An Animated Circular Gauge for QGraphicsView Framework

This article describes a simple animated round gauge I created for the Qt Graphics View Framework.  Despite the emphasis on QML nowadays, “old” Qt is still of value.  Lots of people use QGraphicsView still, so I thought this could be useful to people. Find the source at

The image below shows a static view of the CircularGaugeGraphicsObject. The outer white ring is the outline of the gauge, the red curved “bar” is a graphical representation of the value displayed by the gauge, and the red ring is the “glow ring”.  The glow ring pulses; its color can be altered to pulse different colors within different value ranges.

Here is a video of the gauge in action. A change in the displayed value results in an animation sequence that changes the bar gradually.  An animation sequence also causes the glow ring to pulse.  Both effects are obtained via the the Qt Animation Framework. 

The gauge is built up from layers.  The first layer is the empty “channel”, while the next layer adds the value bar.  Both layers are drawn by QPainter::drawPie.

The next layer is the pulse ring, which is an ellipse drawn by QPainter::drawEllipse.

The next to last layer is a black ellipse, within which the value of the gauge is displayed.

QVariantAnimation is used animate both the value bar and the pulse ring.

I hope you find this useful.  Constructive feedback and questions are always welcome.


Introduction to Hierarchical Data Format (HDF)

Hierarchical Data Format (HDF) is a non-proprietary format designed to handle large sets of complex, multidimensional, heterogeneous data.  It is supported by the HDF Group, a non-profit organization dedicated to long-term development and maintenance of HDF. There are two versions of the format, HDF4 and HDF5.  HDF5 is a simplification of HDF4, with a better defined data model and a much simpler API. I have worked with both formats, and HDF5 is IMO the better choice, unless you have legacy files and code in HDF4.

HDF5 has a very liberal licensing policy; you may distribute it in binary or source form, as long as you acknowledge the HDF Group appropriately (licensing info).  This includes commercial uses.

HDF5 is supported by Matlab, Mathematica, and other commercial and non-commercial products.  It is a C library with bindings for C++, Fortran,  Java, Python, Julia, .Net, R, and others.  This makes it a good format for cross-platform/cross-language exchange/transmission of data. The distribution includes the library, an Java-based HDF viewer, command-line utilities, and source for a test suite.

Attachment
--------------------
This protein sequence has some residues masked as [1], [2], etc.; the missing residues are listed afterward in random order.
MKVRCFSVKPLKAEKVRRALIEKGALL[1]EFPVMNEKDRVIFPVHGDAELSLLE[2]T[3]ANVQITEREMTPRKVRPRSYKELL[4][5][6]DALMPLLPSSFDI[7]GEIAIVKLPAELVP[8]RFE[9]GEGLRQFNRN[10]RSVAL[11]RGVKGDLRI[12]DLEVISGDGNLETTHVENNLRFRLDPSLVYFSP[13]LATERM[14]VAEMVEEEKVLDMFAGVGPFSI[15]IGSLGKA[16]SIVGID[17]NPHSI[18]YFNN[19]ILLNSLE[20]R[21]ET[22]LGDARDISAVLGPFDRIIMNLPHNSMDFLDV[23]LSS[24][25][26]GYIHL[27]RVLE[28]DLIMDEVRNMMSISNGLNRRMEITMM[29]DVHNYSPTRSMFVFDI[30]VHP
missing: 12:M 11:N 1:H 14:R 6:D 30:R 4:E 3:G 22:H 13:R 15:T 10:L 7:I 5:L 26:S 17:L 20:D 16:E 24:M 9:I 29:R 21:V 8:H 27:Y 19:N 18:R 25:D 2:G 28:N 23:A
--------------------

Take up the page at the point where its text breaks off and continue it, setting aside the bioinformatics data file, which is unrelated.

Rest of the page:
Internally, HDF5 is very much like a file system structure, with group objects that can hold other groups or data sets.  You can refer to groups using file system like paths: /path/to/stuff.  It’s basically a Big Data/No SQL format.  Data is self-describing, so any application that wants to read an HDF5 file knows exactly what is in each data set.  It has a very flexible metadata/attribute system.  You can easily describe and read/write any data type that meets specific data needs in your environment, and allow anyone to understand that data type later. An HDF5 file is internally indexed by a BSP tree, so you can randomly access groups and data sets without having to read in the entire file first. HDF5 data sets can be laid out in contiguous or “chunked” form.  Chunking is necessary for compression and for creating data sets with extendible dimensions. In other words, you can continue to grow the dimensions of a data set within the file.

This was just a short introduction, but I hope you can see that HDF is a powerful way to store and exchange data, and check it out to see if it can help you with your data storage needs and issues.


New article on libclang

I have just added a new article about using libclang to discover information about C++ classes, in particular QObject classes. The article describes the approach I took to find special Qt keywords, such as signals and slots.  Look under Articles->Clang.


This blog is about software.  In it, I intend to explore and experiment with a number of software concepts that interest me, among them:

Most posts will take the form of tutorials with code, showing what I’ve personally learned about a subject.  There is nothing like picking up a library or a tool, doing a project with it, and writing about it to really help one fully internalize what it is all about.  Much of what I know about any particular subject, libclang for instance, comes from tutorials I Googled; my posts may or may not give you much more than those other sources.  My point here is to learn, write, and share whatever I can that may be useful to myself and my readers. And, of course, I hope to receive constructive criticism, advice, and ideas from those who choose to visit here….